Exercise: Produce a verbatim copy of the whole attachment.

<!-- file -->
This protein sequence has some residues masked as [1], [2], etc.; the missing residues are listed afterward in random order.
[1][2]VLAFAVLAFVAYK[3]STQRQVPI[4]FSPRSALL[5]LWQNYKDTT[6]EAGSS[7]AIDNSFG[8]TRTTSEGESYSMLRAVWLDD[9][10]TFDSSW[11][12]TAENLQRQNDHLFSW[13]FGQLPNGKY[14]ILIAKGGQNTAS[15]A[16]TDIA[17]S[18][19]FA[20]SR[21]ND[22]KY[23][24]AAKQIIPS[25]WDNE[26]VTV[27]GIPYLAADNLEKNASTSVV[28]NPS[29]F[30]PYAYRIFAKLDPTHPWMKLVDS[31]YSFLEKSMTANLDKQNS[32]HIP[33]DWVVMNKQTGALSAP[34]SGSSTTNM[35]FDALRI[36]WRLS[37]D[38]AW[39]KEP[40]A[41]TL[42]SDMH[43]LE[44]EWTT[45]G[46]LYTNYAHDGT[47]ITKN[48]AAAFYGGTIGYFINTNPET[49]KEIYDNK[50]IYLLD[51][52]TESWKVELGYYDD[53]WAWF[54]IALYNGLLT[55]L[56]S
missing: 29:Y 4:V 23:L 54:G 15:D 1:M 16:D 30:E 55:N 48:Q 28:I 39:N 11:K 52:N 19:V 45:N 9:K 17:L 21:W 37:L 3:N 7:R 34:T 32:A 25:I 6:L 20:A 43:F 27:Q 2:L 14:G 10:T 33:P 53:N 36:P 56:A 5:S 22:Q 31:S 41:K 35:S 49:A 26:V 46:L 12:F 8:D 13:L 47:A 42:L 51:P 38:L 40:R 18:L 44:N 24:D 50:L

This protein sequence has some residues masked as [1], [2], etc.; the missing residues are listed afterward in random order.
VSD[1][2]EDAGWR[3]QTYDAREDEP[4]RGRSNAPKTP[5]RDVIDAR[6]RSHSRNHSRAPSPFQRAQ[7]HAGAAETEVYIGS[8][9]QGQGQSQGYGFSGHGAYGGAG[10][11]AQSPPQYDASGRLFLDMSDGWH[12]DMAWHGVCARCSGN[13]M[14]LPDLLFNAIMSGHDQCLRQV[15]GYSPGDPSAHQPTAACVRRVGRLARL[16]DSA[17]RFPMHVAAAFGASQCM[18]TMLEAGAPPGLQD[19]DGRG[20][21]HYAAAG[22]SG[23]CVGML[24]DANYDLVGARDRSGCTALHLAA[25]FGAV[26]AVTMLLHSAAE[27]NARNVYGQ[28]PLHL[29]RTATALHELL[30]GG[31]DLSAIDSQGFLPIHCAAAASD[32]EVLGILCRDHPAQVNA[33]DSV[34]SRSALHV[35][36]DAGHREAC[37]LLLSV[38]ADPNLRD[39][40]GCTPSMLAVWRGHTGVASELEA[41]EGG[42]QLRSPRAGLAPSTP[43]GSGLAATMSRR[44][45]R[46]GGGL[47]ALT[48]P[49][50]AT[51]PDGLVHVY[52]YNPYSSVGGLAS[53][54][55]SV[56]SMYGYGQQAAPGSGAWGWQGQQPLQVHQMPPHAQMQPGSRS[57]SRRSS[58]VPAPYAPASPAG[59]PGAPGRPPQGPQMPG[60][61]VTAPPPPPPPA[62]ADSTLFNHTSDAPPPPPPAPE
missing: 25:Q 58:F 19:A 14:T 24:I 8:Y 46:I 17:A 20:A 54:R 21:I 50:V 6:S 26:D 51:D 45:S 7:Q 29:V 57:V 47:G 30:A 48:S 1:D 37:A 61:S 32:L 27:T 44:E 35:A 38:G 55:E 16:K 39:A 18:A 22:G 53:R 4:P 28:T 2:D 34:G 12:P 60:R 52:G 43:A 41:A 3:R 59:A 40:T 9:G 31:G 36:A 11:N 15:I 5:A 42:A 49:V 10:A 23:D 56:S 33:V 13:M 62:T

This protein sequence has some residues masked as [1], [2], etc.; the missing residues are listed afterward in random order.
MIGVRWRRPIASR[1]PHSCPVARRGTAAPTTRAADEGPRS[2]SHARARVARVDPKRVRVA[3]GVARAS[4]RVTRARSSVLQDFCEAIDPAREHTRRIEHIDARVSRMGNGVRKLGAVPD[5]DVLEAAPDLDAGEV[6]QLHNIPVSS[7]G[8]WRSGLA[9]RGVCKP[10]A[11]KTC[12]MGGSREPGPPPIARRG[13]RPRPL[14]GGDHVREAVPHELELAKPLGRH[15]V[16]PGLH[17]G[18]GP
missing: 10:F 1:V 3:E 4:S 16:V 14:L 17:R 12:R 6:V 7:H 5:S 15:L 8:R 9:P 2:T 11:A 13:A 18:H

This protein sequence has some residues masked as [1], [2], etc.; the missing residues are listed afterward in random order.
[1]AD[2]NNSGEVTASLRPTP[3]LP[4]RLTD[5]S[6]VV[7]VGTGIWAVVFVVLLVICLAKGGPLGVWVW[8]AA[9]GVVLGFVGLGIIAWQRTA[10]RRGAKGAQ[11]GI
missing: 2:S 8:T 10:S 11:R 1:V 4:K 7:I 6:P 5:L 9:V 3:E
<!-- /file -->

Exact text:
This protein sequence has some residues masked as [1], [2], etc.; the missing residues are listed afterward in random order.
[1][2]VLAFAVLAFVAYK[3]STQRQVPI[4]FSPRSALL[5]LWQNYKDTT[6]EAGSS[7]AIDNSFG[8]TRTTSEGESYSMLRAVWLDD[9][10]TFDSSW[11][12]TAENLQRQNDHLFSW[13]FGQLPNGKY[14]ILIAKGGQNTAS[15]A[16]TDIA[17]S[18][19]FA[20]SR[21]ND[22]KY[23][24]AAKQIIPS[25]WDNE[26]VTV[27]GIPYLAADNLEKNASTSVV[28]NPS[29]F[30]PYAYRIFAKLDPTHPWMKLVDS[31]YSFLEKSMTANLDKQNS[32]HIP[33]DWVVMNKQTGALSAP[34]SGSSTTNM[35]FDALRI[36]WRLS[37]D[38]AW[39]KEP[40]A[41]TL[42]SDMH[43]LE[44]EWTT[45]G[46]LYTNYAHDGT[47]ITKN[48]AAAFYGGTIGYFINTNPET[49]KEIYDNK[50]IYLLD[51][52]TESWKVELGYYDD[53]WAWF[54]IALYNGLLT[55]L[56]S
missing: 29:Y 4:V 23:L 54:G 15:D 1:M 16:D 30:E 55:N 48:Q 28:I 39:N 11:K 52:N 19:V 45:N 9:K 17:L 21:W 37:L 3:N 7:R 34:T 32:A 25:I 6:L 20:A 43:F 27:Q 2:L 14:G 10:T 33:P 53:N 36:P 56:A 5:S 22:Q 31:S 41:K 35:S 49:A 26:V 46:L 12:F 8:D 13:L 47:A 42:L 51:P 38:L 40:R 18:L 44:N 24:D 50:L

This protein sequence has some residues masked as [1], [2], etc.; the missing residues are listed afterward in random order.
VSD[1][2]EDAGWR[3]QTYDAREDEP[4]RGRSNAPKTP[5]RDVIDAR[6]RSHSRNHSRAPSPFQRAQ[7]HAGAAETEVYIGS[8][9]QGQGQSQGYGFSGHGAYGGAG[10][11]AQSPPQYDASGRLFLDMSDGWH[12]DMAWHGVCARCSGN[13]M[14]LPDLLFNAIMSGHDQCLRQV[15]GYSPGDPSAHQPTAACVRRVGRLARL[16]DSA[17]RFPMHVAAAFGASQCM[18]TMLEAGAPPGLQD[19]DGRG[20][21]HYAAAG[22]SG[23]CVGML[24]DANYDLVGARDRSGCTALHLAA[25]FGAV[26]AVTMLLHSAAE[27]NARNVYGQ[28]PLHL[29]RTATALHELL[30]GG[31]DLSAIDSQGFLPIHCAAAASD[32]EVLGILCRDHPAQVNA[33]DSV[34]SRSALHV[35][36]DAGHREAC[37]LLLSV[38]ADPNLRD[39][40]GCTPSMLAVWRGHTGVASELEA[41]EGG[42]QLRSPRAGLAPSTP[43]GSGLAATMSRR[44][45]R[46]GGGL[47]ALT[48]P[49][50]AT[51]PDGLVHVY[52]YNPYSSVGGLAS[53][54][55]SV[56]SMYGYGQQAAPGSGAWGWQGQQPLQVHQMPPHAQMQPGSRS[57]SRRSS[58]VPAPYAPASPAG[59]PGAPGRPPQGPQMPG[60][61]VTAPPPPPPPA[62]ADSTLFNHTSDAPPPPPPAPE
missing: 25:Q 58:F 19:A 14:T 24:I 8:Y 46:I 17:A 20:A 54:R 21:I 50:V 6:S 26:D 51:D 45:S 7:Q 29:V 57:V 47:G 30:A 48:S 1:D 37:A 61:S 32:L 27:T 44:E 35:A 38:G 55:E 16:K 39:A 18:A 22:G 53:R 4:P 28:T 2:D 34:G 12:P 60:R 52:G 43:A 41:A 3:R 59:A 40:T 9:G 31:G 36:A 11:N 15:I 5:A 42:A 49:V 10:A 23:D 56:S 33:V 13:M 62:T

This protein sequence has some residues masked as [1], [2], etc.; the missing residues are listed afterward in random order.
MIGVRWRRPIASR[1]PHSCPVARRGTAAPTTRAADEGPRS[2]SHARARVARVDPKRVRVA[3]GVARAS[4]RVTRARSSVLQDFCEAIDPAREHTRRIEHIDARVSRMGNGVRKLGAVPD[5]DVLEAAPDLDAGEV[6]QLHNIPVSS[7]G[8]WRSGLA[9]RGVCKP[10]A[11]KTC[12]MGGSREPGPPPIARRG[13]RPRPL[14]GGDHVREAVPHELELAKPLGRH[15]V[16]PGLH[17]G[18]GP
missing: 10:F 1:V 3:E 4:S 16:V 14:L 17:R 12:R 6:V 7:H 5:S 15:L 8:R 9:P 2:T 11:A 13:A 18:H

This protein sequence has some residues masked as [1], [2], etc.; the missing residues are listed afterward in random order.
[1]AD[2]NNSGEVTASLRPTP[3]LP[4]RLTD[5]S[6]VV[7]VGTGIWAVVFVVLLVICLAKGGPLGVWVW[8]AA[9]GVVLGFVGLGIIAWQRTA[10]RRGAKGAQ[11]GI
missing: 2:S 8:T 10:S 11:R 1:V 4:K 7:I 6:P 5:L 9:V 3:E